Educators at the Groden Center schools in Providence and Coventry picketed on the East Side of Providence to demand safer classrooms for their students and living wages for staff. The informational picket comes less than a week after WPRI/Channel 12 reported that the non-profit had bought an Audi A3 for their CEO.
“We feel we are left with no other choice but call public attention to what’s going on,” said Kaile Bautista, a Behavior Specialist at Groden North school in Providence. “Parents and taxpayers have the right to know what management wants to sweep under the rug: that many of our students are not receiving even the basics of their educational needs due to our safety and staffing crisis.”
Groden staff are currently negotiating a contract with Groden management. Their primary goal, they say, is to reduce turnover and ensure a safe learning environment for students. They say that while they’ve proposed many measures to improve the schools, management denies they are in a crisis and has not taken their proposals seriously. This is unacceptable to staff like Bautista.
“They are refusing to pay a living wage, improve staffing levels, or adequately address our safety concerns,” said Bautista. “That’s why we’re standing up for ourselves and our students.”
The Groden Center is a non-profit that serves students with Autism from around the region. Students who struggle in traditional public schools are sent to Groden, at tax-payer expense, so they can receive specialized education more suited to their educational needs. The school districts believe the students will be taught by professionals who are familiar with the students and have training and expertise in educating students with autism. Instead, staff say, students are too-often watched over by temporary agency staff. Currently over one third of the classroom shifts for behavioral specialists are being covered by temporary staff that lacks training and familiarity with students.
“Things have never been this bad,” said Bob Arruda, a Behavior Specialist who’s worked at Groden for 20 years. “Every day now our students are put in the care of a rotating cast of temporary agency staff, who don’t know their needs and don’t have the training to help them learn to their full potential.”
The Groden staff say that for children with Autism, consistency is a cornerstone of their education and well-being. The constant turn-over and use of temporary staff not only deprives students of a quality education, it has resulted in daily occurrences of injuries and unsafe situations for students and staff.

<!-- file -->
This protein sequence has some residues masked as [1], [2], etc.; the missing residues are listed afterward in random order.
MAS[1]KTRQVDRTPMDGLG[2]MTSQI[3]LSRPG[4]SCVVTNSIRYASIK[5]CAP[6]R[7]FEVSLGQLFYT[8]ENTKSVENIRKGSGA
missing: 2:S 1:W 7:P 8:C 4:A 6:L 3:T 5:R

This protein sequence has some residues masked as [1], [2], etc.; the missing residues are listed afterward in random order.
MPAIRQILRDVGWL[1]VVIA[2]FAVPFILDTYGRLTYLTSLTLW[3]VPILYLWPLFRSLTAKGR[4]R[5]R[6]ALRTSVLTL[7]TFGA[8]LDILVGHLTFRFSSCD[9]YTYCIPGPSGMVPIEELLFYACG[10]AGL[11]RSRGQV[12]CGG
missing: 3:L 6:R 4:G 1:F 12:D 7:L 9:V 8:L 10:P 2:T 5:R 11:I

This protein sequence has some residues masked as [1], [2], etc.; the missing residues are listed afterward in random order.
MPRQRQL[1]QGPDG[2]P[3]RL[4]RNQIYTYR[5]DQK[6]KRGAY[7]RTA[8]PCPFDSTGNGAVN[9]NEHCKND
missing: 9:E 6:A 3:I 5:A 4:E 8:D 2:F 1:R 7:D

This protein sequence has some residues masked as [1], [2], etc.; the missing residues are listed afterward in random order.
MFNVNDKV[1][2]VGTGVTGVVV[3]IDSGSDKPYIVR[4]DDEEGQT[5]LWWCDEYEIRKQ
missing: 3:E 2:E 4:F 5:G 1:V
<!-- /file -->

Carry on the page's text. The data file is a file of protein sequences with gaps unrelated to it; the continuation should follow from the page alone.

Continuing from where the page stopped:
The problem, educators say, is low-wages and backwards management priorities. While Behavior Specialists start at just $11.70/hr ($21,294 per year), managers make six-figure salaries and the companies founders were given million-dollar retirement packages. While vans used to transport students are falling apart and lack basic safety features, management bought luxury cars for top executives. In 2016, Groden hired disgraced former DCYF-head Janice DeFrances to be their CEO and paid her $152,218. DeFrances then also left Groden under controversial circumstances. Groden also provided a $1.2 million dollar golden parachute to one of its founders upon their retirement.
“I have been at Groden for six years and have seen countless staff leave for better paying jobs elsewhere,” said Allison Peterson, a Behavior Specialist in Coventry. “They love their job and the students but they leave because of mismanagement. Staff are making far below a living wage while managers pay themselves big salaries and spend money on temp-agency middle-men.”
The picket follows waves of labor action at other schools around the country this year, with teachers’ strikes in multiple states resulting in increases to education funding, better classroom-ratios, and higher wages for educators.
“Educators all around the country are standing up and saying ENOUGH!” Arruda said. “Today we’re joining the chorus and demanding that our management fix this crisis immediately. The quality of life for students and the staff that are committed to them depend on it.”
UpriseRI is entirely supported by donations and advertising. Every little bit helps: